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Auto Mechanics in English: Language Use and Classroom Identity Work
Uppsala University, Disciplinary Domain of Humanities and Social Sciences, Faculty of Educational Sciences, Department of Education. (Studier i Barndom, Lärande och Identitet som Interaktionella praktiker (CLIP))ORCID iD: 0000-0001-8179-4049
2016 (English)Doctoral thesis, comprehensive summary (Other academic)
Abstract [en]

This is a compilation thesis consisting of three different articles with the purpose to explore the relationships between language practices, identity construction and learning in the context of the Vehicle Program, a vocational program in Swedish upper secondary schools. A feature of the particular setting studied here that sets it apart from the general education of auto mechanics in Sweden is that it was carried out in English.

The study focuses on language practices within a community of practice where the norms for second language use, gender arrangements and identity work are negotiated in conversations between students and between students and teachers. The language practices are considered as talk-in-interaction, and identity construction and learning are understood as processes in socially situated activities.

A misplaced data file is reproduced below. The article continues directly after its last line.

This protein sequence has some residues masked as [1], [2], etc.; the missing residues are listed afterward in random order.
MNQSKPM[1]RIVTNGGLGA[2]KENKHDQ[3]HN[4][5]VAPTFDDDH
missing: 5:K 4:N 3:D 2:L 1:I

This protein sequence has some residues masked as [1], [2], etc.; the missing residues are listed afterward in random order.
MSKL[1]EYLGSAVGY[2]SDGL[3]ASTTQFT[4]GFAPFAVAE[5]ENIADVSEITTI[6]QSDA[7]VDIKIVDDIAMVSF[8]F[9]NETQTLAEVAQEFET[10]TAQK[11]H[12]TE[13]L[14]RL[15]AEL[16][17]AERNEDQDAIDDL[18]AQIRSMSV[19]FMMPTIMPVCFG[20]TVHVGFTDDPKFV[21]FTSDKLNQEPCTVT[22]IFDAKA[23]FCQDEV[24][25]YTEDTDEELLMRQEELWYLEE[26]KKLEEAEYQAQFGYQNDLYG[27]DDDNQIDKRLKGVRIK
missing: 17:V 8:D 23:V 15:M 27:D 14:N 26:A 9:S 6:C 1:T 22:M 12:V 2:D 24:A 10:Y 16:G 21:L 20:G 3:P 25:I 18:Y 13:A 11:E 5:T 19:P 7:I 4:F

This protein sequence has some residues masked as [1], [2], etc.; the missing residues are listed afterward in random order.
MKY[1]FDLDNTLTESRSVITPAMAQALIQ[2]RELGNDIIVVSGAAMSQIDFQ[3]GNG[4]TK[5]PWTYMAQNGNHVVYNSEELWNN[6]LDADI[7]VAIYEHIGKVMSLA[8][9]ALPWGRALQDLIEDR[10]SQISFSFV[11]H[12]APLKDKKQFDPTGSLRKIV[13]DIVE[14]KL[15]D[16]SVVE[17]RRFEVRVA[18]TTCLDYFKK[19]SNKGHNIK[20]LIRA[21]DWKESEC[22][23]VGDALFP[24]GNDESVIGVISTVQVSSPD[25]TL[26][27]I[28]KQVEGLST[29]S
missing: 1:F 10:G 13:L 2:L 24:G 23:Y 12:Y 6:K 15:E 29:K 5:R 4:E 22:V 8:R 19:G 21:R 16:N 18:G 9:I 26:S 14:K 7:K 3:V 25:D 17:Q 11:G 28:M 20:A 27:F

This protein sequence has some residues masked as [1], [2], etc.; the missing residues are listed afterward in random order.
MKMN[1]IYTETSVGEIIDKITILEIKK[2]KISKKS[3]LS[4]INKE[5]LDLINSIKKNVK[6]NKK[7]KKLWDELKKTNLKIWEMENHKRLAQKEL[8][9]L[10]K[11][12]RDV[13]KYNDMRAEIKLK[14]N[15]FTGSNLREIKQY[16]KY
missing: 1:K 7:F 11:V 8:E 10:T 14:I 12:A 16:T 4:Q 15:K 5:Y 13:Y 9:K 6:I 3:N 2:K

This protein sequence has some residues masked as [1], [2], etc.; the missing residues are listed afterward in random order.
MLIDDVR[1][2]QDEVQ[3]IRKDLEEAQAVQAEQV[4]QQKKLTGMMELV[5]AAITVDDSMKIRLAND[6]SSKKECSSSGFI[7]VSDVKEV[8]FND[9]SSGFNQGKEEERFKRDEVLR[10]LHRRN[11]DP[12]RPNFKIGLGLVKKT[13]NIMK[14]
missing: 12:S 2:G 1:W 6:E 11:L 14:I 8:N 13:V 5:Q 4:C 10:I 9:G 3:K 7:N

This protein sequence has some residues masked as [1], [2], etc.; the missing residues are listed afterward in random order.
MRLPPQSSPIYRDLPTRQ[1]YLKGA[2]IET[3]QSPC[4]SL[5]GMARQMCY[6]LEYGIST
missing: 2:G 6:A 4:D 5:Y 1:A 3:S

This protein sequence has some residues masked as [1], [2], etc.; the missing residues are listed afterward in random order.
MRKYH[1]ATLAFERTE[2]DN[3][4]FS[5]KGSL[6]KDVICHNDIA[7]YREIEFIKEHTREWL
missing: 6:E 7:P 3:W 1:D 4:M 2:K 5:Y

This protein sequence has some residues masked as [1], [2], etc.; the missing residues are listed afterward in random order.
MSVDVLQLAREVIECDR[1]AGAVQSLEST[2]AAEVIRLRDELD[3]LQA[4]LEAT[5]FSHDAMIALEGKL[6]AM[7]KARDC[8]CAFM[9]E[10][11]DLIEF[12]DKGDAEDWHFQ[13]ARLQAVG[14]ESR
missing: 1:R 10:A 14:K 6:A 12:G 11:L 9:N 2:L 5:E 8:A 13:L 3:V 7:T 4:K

The study was conducted through an ethnographic approach, including observation, field notes, approximately 200 hours of video recorded interactions, and interviews with students and teachers. The recorded interactions were analysed using tools from conversational analysis and methods focusing on linguistic activities and interactional patterns. An eclectic approach combining linguistic ethnography, ethnometodological conversation analysis and socio-cultural theory of learning, in particular the concept of communities of practice, form the basis of the theoretical framework.